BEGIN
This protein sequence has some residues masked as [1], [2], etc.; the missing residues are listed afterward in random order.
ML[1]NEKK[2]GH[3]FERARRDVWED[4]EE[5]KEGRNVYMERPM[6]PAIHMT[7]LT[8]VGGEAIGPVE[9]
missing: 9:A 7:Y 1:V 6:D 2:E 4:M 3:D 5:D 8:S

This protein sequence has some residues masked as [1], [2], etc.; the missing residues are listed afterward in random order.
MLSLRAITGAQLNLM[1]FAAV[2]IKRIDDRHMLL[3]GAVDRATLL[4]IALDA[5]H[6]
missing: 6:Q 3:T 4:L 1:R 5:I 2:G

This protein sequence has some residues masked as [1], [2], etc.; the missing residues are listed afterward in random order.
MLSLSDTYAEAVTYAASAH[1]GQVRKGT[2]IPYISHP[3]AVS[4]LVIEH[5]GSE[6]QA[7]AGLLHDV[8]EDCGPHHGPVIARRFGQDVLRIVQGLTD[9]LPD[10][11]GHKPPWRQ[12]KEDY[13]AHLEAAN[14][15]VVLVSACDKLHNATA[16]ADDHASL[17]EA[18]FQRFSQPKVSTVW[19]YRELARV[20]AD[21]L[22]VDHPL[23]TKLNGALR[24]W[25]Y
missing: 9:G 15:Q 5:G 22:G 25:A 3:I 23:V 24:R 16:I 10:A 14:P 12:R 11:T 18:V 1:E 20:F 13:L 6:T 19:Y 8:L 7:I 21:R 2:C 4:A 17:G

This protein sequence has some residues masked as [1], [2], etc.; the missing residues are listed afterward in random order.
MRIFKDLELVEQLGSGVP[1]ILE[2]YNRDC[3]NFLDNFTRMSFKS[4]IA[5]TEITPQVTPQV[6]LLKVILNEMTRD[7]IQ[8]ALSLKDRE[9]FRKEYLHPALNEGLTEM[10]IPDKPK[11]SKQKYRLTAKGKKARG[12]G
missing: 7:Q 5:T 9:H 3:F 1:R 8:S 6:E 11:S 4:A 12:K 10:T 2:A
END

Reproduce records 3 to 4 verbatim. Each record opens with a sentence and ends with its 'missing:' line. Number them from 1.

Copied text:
This protein sequence has some residues masked as [1], [2], etc.; the missing residues are listed afterward in random order.
MLSLSDTYAEAVTYAASAH[1]GQVRKGT[2]IPYISHP[3]AVS[4]LVIEH[5]GSE[6]QA[7]AGLLHDV[8]EDCGPHHGPVIARRFGQDVLRIVQGLTD[9]LPD[10][11]GHKPPWRQ[12]KEDY[13]AHLEAAN[14][15]VVLVSACDKLHNATA[16]ADDHASL[17]EA[18]FQRFSQPKVSTVW[19]YRELARV[20]AD[21]L[22]VDHPL[23]TKLNGALR[24]W[25]Y
missing: 9:G 15:Q 5:G 22:G 25:A 3:I 23:V 24:R 16:I 10:A 14:P 12:R 11:T 18:V 1:E 20:F 13:L 6:T 19:Y 8:L 7:I 21:R 2:C 4:A 17:G

This protein sequence has some residues masked as [1], [2], etc.; the missing residues are listed afterward in random order.
MRIFKDLELVEQLGSGVP[1]ILE[2]YNRDC[3]NFLDNFTRMSFKS[4]IA[5]TEITPQVTPQV[6]LLKVILNEMTRD[7]IQ[8]ALSLKDRE[9]FRKEYLHPALNEGLTEM[10]IPDKPK[11]SKQKYRLTAKGKKARG[12]G
missing: 7:Q 5:T 9:H 3:F 1:R 8:S 6:E 11:S 4:A 12:K 10:T 2:A